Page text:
"Coming." Folding the inventory, she preceded Gillian through the doorway and found herself in room devoid of anything except for a six-foot high mirror fixed to the inner wall opposite the window and spanning almost the width of the room. Emilio stamped on the pine flooring. "You know what this is? It's a sprung floor. I'll bet the old lady who owned this was a dance teacher." He turned to Gillian. "How did you know about this place?"
"Wheels within wheels; as I said, I have friends in the area. There are three more properties to look at but, being New Year's Day I doubt we can see them today."
Emilio shook his head. "There's no need. As soon as you showed us the photo of this place, I knew this was the right one." He turned to look at Rita and smiled. "I wonder how I knew?" Something like an electric charge passed though her. Did he know, or was he just guessing?
Gillian coughed politely. "I think I'll go and check whether Thomas and Don have found the boiler yet. I've brought teabags, milk and sugar with me. If the water's turned on I'll make us a cup a tea. There should be a kettle somewhere in the kitchen."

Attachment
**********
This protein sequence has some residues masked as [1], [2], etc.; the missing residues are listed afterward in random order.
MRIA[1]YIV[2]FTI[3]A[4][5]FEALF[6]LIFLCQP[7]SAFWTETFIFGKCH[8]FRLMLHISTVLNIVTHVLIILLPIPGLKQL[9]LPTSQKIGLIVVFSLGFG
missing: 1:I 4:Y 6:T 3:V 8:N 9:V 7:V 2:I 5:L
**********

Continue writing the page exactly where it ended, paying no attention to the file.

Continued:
Rita waited till the woman had left the room, and then said, "You're more gypsy than you think." Emilio's mouth dropped open and Rita nodded. "My parents are Irish gypsies too."
"Wow!" Emilio shook his head in wonder. "Now that explains a lot of things."
"Thomas thought you had a fit of some kind, just before he took you back to the hotel. You just went blank on us and stared at the fire, then you just came back just like switching a light on. You seemed not to breathe. Did you see anything?"
"I..." Emilio looked disturbed as he gazed round the room. "I saw this place. There's a big front attic upstairs; I guess that'll be my den. How did you know?"
Rita walked up to him and placed a hand on his arm. "I have them too, now and then. Perquita knows, but the kids get upset because they think I'm having an attack. I know when something is going to happen and I try to shut myself in one of the bedrooms till it passes. I knew you were alive before Mr. Clooney came to see me. Your trances will be stronger than mine, of course."
"I had two miscarriages before I had Perquita and another three before I had you."
"You're full of surprises, aren't you? First you tell me about my real dad, now you tell me I'm a...I'm a..."
"A seventh child? Yes. But that isn't all. Your father was a seventh child, and so was his father."
"What if I don't believe all that stuff; ESP and all that?"
"I don't believe in anything except myself."